The importance of community foundations in building a more equitable society
Dr. Mark Lomax, II is an award-winning composer, acclaimed recording artist, renowned jazz drummer, and educator. He is a highly sought-after lecturer specializing in the socio-political and spiritual aspects of African-American art, music, race, and using the arts to build community. In addition to teaching and performing, Dr. Lomax has spent the last eight years working with various nonprofits as a grants manager at an Ohio-based community foundation, where he has co-led nationally focused Community Foundation Opportunity Network teams, led local equity work and has been at the forefront of efforts to close opportunity gaps for transition-aged youth. He is the author of the forthcoming book, “Toward a Politics of Humanity,” slated for release in 2024.
In today's rapidly evolving world, the challenges faced by communities across the globe have become increasingly complex. As we strive to create a more equitable society, we must recognize the pivotal role that Community Foundations can play in addressing these challenges and designing practical solutions alongside community members. By engaging with local stakeholders, Community Foundations can facilitate the development of innovative strategies that drive systemic change and promote social justice.
At their core, Community Foundations are public charities that strive to improve the quality of life within specific geographical areas. These organizations accumulate and manage various financial resources, including individual donors, corporations, and governmental bodies. As grant-makers, Community Foundations are uniquely positioned to identify local needs and direct resources strategically toward impactful initiatives.
To build a more equitable society, the actions of Community Foundations must be informed by the people they serve. By involving community members in designing solutions that address their specific needs, foundations can better understand what works and doesn't within different contexts. This inclusive approach fosters a more profound connection between the foundation and its constituents, creating environments where locals feel heard and understood.
Community-led solutions have proven more relevant, responsive, and sustainable than those imposed by external entities or authorities. When heightened levels of ownership are coupled with an intimate knowledge of local dynamics, there is an increased likelihood that initiatives will take root, adapt effectively to new circumstances, and ultimately deliver meaningful outcomes to communities over time.
One example of a Community Foundation-driven process comes from Flint, Michigan. The Community Foundation of Greater Flint (CFGF) has been instrumental in addressing clean water issues impacting thousands of residents due to lead contamination. Through effective grantmaking and partnerships with local organizations, CFGF has helped secure vital resources for families affected by this public health crisis while allowing space for developing long-term solutions informed by citizen voices.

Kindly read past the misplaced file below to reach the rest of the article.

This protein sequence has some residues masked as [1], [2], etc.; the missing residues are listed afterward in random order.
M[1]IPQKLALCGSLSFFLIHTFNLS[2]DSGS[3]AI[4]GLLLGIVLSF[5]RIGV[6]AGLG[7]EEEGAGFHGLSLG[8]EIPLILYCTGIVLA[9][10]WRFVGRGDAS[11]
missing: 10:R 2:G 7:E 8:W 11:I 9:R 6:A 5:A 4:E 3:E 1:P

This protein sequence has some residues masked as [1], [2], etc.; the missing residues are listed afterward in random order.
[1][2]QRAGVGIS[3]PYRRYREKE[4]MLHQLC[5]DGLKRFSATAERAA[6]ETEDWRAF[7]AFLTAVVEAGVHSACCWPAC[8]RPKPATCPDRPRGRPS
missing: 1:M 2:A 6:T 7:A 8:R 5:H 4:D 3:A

To further promote the active engagement of community members in crafting equitable solutions, foundations can leverage various tools and methodologies. For instance, asset-based community development (ABCD) highlights the strengths and resources available within communities instead of focusing solely on their problems. By emphasizing the power of local assets, Community Foundations can catalyze capacity-building efforts that empower individuals to work collectively towards shared goals.
Collaboration among diverse stakeholders is also critical in inducing systemic change. Community Foundations can serve as conveners and facilitators, bridging divides between government agencies, nonprofits, educational institutions, businesses, and residents. By fostering relationships characterized by shared learning and continuous dialogue, these entities can effectively tackle the root causes underlying social issues rather than just treating their symptoms.
To enable meaningful change, Community Foundations must also be adaptive learners. This requires rigorous evaluation and data analysis to refine grantmaking activities continually. When grounded in evidence-based practice, philanthropic organizations can optimize resources and amplify the likelihood of success for their grantee partners.
Additionally, Community Foundations should emphasize transparency and accountability in all aspects of their work. By sharing data openly with community members, stakeholders are better positioned to hold these organizations accountable while offering feedback that drives improvement.
Community Foundations are indispensable in building a more equitable society through grantmaking and leadership activities. By prioritizing the co-design of solutions with community members, engaging diverse stakeholders in collaborative efforts, leveraging local assets, and fostering adaptive learning practices, these organizations can contribute significantly to driving systemic change worldwide. Community foundations' involvement becomes necessary and imperative as we strive to create a more just and inclusive future for all.